More and more aging Sisters residents are striving to stay independent and in their own homes as long as possible. And many are living at home with children or other family members.
As we age, day-to-day living at home poses challenges and potential hazards. Some simple modifications can make a home much more livable and a whole lot safer for aging adults.
Chris Patrick of Home Customizations in Sisters worked as a maintenance supervisor at a HUD retirement village, and he is well versed in the needs of an aging population.
"A lot of it revolves around balance and accessibility," he says.
Installing ramps - even if they're not needed for a wheelchair - can make it a lot easier to get in and out of the house. And a ramp mitigates the tripping hazard of a step or a threshold. Installing handrails in strategic places makes the house safer as a senior's balance starts to fade. The bathroom is always a place of potential danger. Grab-bars are an essential safety item, and Patrick recommends considering using a bench and a hand-held shower unit in the shower to minimize the potential for a slip and a fall.
And installing non-slip surfaces inside and outside the house is a small precaution that can prevent a disastrous fall.
Scott Stoery, Builder of Special Spaces, has a particular interest in helping aging adults stay independent - and safe.
"One of the key things we are talking about is 'be safe at home,'" he says.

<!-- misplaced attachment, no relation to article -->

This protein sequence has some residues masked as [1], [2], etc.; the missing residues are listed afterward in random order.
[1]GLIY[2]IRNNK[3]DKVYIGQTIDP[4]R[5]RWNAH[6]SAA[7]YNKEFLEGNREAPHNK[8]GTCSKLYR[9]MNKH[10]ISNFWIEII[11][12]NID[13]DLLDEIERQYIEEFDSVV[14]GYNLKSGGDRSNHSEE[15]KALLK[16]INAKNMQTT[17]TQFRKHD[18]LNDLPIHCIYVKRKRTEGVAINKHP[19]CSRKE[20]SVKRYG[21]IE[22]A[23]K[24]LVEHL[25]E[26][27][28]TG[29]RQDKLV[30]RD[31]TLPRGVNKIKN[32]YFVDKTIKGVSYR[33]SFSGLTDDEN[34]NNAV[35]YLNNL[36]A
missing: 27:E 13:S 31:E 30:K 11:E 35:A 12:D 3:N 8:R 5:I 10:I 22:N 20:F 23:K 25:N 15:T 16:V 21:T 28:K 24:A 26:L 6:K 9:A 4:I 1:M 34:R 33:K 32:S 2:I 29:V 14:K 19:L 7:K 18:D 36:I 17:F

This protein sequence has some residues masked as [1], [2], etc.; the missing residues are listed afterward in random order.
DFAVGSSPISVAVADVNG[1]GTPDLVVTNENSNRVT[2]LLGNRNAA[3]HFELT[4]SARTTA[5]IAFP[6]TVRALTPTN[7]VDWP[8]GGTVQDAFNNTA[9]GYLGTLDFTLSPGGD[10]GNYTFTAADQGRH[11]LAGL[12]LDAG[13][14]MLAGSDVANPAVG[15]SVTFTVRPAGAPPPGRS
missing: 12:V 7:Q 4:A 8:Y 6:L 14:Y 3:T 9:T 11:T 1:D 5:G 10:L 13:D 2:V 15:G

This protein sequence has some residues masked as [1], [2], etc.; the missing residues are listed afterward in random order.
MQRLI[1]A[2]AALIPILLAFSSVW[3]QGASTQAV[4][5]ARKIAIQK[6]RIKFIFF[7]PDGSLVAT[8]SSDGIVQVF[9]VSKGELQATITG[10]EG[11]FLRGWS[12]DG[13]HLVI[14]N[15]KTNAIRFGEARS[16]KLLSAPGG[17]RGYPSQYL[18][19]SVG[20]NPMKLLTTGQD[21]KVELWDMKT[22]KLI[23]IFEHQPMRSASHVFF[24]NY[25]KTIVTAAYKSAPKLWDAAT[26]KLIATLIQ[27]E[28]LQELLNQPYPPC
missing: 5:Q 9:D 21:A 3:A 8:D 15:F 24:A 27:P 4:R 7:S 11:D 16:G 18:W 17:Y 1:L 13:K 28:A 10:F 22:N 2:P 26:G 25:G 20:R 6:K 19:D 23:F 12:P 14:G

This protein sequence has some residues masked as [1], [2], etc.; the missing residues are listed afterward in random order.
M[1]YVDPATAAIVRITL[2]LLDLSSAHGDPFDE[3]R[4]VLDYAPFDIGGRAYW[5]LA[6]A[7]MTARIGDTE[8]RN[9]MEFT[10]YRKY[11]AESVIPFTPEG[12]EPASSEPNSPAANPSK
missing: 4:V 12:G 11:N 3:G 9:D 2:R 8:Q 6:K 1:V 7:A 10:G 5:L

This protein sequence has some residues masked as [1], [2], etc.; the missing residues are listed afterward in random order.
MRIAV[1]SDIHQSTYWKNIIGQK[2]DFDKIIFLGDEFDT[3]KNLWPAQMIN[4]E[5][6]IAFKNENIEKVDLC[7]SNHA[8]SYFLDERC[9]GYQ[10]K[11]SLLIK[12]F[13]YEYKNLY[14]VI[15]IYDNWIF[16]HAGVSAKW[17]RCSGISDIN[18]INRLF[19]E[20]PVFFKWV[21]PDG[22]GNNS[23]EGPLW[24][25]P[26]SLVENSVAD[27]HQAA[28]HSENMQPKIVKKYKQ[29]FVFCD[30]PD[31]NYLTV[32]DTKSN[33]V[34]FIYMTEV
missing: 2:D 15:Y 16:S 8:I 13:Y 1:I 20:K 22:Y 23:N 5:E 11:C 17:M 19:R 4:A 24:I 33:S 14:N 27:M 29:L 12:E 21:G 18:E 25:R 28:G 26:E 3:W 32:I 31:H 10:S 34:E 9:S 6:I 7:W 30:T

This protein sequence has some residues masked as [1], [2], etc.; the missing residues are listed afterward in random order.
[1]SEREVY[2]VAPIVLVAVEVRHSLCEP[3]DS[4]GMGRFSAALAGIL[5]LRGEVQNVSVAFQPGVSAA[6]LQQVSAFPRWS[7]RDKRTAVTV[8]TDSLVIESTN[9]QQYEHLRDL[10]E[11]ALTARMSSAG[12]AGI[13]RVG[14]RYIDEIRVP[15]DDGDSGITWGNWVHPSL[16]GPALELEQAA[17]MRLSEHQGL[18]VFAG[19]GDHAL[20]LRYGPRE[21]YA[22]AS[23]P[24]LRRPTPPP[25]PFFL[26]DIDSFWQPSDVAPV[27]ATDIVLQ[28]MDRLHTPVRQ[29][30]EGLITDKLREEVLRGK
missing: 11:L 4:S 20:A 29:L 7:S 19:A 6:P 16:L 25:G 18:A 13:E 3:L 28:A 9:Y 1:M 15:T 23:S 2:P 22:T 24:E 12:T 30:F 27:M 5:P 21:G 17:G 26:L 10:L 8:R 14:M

Stoery emphasizes the importance of good lighting in hallways and rooms. The ability to see well can mitigate hazards. Motion sensors for outdoor lighting create both extra security and protection against tripping in the dark. Eliminate loose area rugs and extension cords that can be tripped on, and make sure your trash and recycling cans are in a protected area where ice doesn't form.
Installing a pet door can minimize the need to let a pet in and out of the house at night, which can be safer and less stressful for the pet owner.
Stoery notes that many aging adults like having a deck - but a smaller one, that is readily accessible, with comfortable seating and appropriate enclosures or screening. He says that he has actually been asked to reduce deck size to make things more comfortable for a client.
Stoery also notes that organization can help improve safety. Place frequently used objects in cabinets and drawers that don't require climbing on a stool or bending down to a low cabinet. And baskets for essential items can avoid clutter that can pose a hazard.
Ed Cook of 3 Sisters and Cook Contractor notes that many companies now make step-in showers and bathtubs specifically for people with impaired movement. These are much safer than a tub or shower that requires you to step up and in. He, too, recommends creating non-slip surfaces and installing small ramps to make navigating both indoors and outdoors easier and safer.
He advises paying attention to details, like the transition between a carpet and a hard floor surface. Such transition points are tripping hazards and should be modified or eliminated.
He recommends enlarging doorways for wheelchair access.
Cook notes that everything should be tailored to meet specific requirements.
"Each individual is going to have an individual need," he observes. "There's some people who need more at 40 than some people at 70."
While some very basic handyman projects can make your home and yard much safer to navigate, there's one more element that is critical both to safety and happiness, according to Scott Stoery.
"Another big thing is connecting with neighbors," he says.
If your neighbors know you and you them, deviations from routine can trigger a check-in on your well-being.
"This is about the Western spirit," Stoery says. "It's about being aware but not being nosy."